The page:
Today I took my cue from Wendell Berry himself, and stepped into the primal sabbath of my yard. I sat on a chair and read some of the early sabbath poems. My week has been quite hectic and stressful, and my work has followed me home. It was all I could do to drop it for the day. But as I read the poems, his words immediately resonated with me. It is nature’s curse that our work claw at us like vines. In the stillness, I accepted that this sabbath rest has a purpose – that I could be taken somewhere higher, where bird songs and blue sky and clouds and little butterflies became the steady air I breathed. Where the yellowy green leaves bursting forth all over against dark blue mountains are the important things. The deadlines and issues of my weekday toil were the surreal and unconcrete. Where God’s thoughts are higher than my thoughts.
I stopped going to church a few weeks ago.Â After a series of events over the past year, I woke up to discover I was left holding only aÂ fragile vacant chrysalis that once held a deep and meaningful faith and belief system. Rather than just continuing the ritual just to obtain some kind of mental check mark lost its appeal, when half the time I ended up missing the service anyway to tend the nursery, or chase an escaped toddler. I decided to face this desert head on, and ask the hard questions of doubt. I’m still meeting together with our home group.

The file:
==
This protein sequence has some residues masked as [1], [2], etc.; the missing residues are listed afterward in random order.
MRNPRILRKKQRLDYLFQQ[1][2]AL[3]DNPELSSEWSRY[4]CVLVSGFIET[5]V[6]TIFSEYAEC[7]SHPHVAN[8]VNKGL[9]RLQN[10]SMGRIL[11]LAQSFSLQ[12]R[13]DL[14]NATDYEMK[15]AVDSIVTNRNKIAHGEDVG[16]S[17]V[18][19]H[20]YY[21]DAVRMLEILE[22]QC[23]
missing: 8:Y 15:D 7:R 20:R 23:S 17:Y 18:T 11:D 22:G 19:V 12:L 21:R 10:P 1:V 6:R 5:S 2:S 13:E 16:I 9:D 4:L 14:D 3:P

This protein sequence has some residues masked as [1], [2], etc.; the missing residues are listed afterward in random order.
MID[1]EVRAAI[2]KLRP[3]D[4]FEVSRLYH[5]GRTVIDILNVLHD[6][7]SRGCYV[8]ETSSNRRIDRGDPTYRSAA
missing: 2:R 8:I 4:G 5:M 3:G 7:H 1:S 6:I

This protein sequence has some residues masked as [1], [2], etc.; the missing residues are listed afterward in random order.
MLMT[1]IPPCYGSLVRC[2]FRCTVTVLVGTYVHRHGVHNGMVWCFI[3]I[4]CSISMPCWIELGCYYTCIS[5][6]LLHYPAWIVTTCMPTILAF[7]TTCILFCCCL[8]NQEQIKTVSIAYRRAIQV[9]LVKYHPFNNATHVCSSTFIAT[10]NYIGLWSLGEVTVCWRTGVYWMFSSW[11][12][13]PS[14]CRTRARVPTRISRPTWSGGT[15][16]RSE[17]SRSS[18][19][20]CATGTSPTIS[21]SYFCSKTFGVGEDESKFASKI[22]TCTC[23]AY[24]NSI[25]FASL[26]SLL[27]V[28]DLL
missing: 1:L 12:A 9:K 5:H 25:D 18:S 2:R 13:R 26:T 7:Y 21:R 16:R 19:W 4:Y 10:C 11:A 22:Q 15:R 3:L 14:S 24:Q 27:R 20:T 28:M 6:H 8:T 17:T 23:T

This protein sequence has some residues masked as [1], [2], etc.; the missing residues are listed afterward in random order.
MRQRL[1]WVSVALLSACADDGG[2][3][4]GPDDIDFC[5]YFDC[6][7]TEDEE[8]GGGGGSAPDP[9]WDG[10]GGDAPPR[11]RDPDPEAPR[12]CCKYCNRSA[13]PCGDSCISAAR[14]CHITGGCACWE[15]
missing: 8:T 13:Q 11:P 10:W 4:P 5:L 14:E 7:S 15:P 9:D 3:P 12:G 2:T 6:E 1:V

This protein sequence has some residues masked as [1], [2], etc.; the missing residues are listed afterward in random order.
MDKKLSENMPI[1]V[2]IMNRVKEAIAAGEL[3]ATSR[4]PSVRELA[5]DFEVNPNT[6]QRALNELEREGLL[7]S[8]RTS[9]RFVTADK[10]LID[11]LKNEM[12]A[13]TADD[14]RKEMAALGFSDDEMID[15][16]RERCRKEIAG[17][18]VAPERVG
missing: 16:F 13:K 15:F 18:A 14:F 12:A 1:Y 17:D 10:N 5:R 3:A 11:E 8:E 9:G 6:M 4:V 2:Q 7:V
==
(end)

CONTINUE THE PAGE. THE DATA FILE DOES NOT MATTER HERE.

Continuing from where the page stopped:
Because at the end of the day, I know there is more to life than the day-to-day deadlines. In my chair, with the children roaming contentedly around me, I remembered what this sabbath thing is all about. Part of it is something to do with the bird song. “Best of any song is bird song in the quiet, but first you must have the quiet.” – Wendell Berry
In the psalms I sensed that too–and I hope that someday that song will be restored to me–the joy that has seeped away from me.